Fact: Skin Bleaching Products Won’t Disappear if Users Still Have Dark Patches of Mental Slavery
Nivea is is the latest beauty brand — caught in the line of fire as the revelation of an ad campaign — targeting specific zones in the Diaspora — comes to light — literally.
The clip that features a Black woman (former Miss Nigeria Omowunmi Akinnifesi) indulging in the potion that makes black skin — fairer — on contact is inciting rage across platforms — as users angrily express disbelief at the audacity of Nivea’s latest ploy of convincing women of color why “Natural Fairness” is a small price to pay for privilege.
Not too long ago — another cosmetic company (Dove) underwent the same treatment — after another viral clip showcasing a Black woman transforming into a White woman due to the effects of Dove’s cleansing qualities — also inspired ire at the notion that Black women have to be White — in order to be spotless.
Controversy brewed even more when the Nigerian model in the Dove ad — made it quite clear that critics had been misled by footage that was purposely missing vital pieces of the puzzle. I ended up viewing the complete ad — and while on some level I feel like a “faker” for not doing extensive research — I have concluded that Dove’s storyboard is still righteously ill-conceived.
Dove apologized for miscalculating the current climate — that bears no resemblance to the past. Back in the day — it was easier to boldly market products that continuously devalue the state of affairs of the Black population.
Heck! I grew up in Nigeria — and my memories serve me well — as I recall the TV commercials that depicted the beauty of lightness and how Joy soap, Venus de Milo and all the other creams dedicated to the addiction of Whiteness — were necessary if you wanted to be “a fine Nigerian girl” — with the prospect of impressive suitors.
Nivea also fucked up back in April — with the “White is Purity” campaign — and once shit shit the fan — an apology was promptly issued.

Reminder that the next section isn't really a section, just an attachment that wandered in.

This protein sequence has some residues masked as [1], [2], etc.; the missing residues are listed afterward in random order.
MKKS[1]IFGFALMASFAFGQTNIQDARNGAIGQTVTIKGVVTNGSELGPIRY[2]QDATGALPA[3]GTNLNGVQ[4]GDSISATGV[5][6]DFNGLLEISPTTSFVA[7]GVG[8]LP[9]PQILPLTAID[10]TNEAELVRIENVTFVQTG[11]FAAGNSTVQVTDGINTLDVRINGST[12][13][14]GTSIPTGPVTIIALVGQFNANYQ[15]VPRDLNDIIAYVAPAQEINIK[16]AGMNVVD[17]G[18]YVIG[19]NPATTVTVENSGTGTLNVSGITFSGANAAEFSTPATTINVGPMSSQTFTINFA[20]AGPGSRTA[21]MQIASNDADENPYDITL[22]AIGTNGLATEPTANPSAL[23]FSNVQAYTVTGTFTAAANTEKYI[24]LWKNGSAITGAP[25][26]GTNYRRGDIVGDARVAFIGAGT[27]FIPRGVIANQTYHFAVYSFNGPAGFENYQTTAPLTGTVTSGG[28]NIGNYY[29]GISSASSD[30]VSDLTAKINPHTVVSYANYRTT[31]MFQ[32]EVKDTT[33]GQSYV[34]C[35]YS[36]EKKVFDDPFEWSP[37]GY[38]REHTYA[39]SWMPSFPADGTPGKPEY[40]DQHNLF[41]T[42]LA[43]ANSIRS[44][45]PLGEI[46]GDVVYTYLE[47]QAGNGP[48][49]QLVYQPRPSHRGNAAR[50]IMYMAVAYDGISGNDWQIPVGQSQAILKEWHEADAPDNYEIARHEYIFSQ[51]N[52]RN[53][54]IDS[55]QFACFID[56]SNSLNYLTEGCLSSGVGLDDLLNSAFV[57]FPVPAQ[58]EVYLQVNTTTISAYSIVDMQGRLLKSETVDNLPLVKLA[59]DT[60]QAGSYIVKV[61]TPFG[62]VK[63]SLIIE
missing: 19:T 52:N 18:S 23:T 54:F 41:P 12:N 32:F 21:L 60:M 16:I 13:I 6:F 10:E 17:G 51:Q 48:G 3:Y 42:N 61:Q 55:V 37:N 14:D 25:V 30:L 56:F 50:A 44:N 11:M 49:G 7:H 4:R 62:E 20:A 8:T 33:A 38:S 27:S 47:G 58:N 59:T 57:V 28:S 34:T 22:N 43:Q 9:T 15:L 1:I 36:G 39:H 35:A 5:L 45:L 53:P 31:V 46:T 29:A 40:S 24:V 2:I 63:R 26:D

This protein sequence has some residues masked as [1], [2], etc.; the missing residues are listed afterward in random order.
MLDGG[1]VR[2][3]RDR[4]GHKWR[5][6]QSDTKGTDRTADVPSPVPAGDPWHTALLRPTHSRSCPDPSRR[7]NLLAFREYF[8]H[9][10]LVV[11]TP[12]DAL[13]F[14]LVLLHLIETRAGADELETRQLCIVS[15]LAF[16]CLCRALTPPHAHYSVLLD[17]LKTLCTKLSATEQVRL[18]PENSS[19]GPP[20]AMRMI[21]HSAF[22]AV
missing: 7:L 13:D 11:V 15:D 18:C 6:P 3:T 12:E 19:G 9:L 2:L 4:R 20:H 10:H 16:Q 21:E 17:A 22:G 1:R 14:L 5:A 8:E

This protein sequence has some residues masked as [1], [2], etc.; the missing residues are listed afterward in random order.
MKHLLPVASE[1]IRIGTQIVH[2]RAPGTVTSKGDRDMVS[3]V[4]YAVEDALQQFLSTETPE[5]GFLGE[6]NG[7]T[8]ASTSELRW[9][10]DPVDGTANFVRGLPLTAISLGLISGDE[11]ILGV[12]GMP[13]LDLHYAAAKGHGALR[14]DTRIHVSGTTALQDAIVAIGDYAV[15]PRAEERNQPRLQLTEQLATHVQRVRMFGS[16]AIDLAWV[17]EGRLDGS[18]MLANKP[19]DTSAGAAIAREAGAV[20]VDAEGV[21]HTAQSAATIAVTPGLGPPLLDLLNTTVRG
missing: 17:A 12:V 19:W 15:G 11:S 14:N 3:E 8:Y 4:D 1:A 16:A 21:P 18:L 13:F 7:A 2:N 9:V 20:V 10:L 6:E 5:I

This time however, the newly installed #pullitdown movement isn’t evoking similar sentiments as the beauty brand stands by it’s tradition of supplying dark-skinned women with the power of erasing their ailment with graceful strokes:
NIVEA said: “We have recently noted concerns on social media by some consumers regarding our NIVEA Natural Fairness Body Lotion communication in Ghana. We would like to emphasise that this campaign is in no way meant to demean or glorify any person’s needs or preferences in skin care.”
It said “as a global leader in skin care has developed a safe product that contains natural ingredients and UV filters, which protect the skin from long-term sun damage and premature skin-ageing as well as reduce the sun-induced production of melanin, which, over time, can lead to an uneven skin tone.”
It’s worth noting that these ads are primarily focused on habitual users — based in Africa and Asia.The creams pose as legit solvers for light-skinned women — who are naturally that way — but have the desire to enhance their lightness. But, the potent agents responsible for the “whitening” function are heightened for the task of turning really dark skin into varying shades of Whiteness.
West Africa happens to be a notorious hub for greedy suppliers that are inspired to keep up with the increasing demand for skin lightening agents. This is because of the tragic and aggressive system of colorism that seems to be escalating with each passing year.
Nivea and all the other culprits in this cycle of high-priced hate can’t be blamed for taking advantage of a billion dollar industry that shows no signs of stalling. We can create useless hashtags and beg our followers to join the circus of rejection — but the soreness we need to massage away is right within our midst.
It’s the family members that are ambitiously eradicating traces of melanin with overt discipline — and yet we pretend it’s not happening — each time they show up — with shinier surfaces.
When I was a young girl — under the care of my parents — I understood why people praised how much I resembled my mother — while pointing the difference in our skin hues. The general sentiment in Nigeria — matched most cultures that were invaded by Whiteness — and never seemed to recover.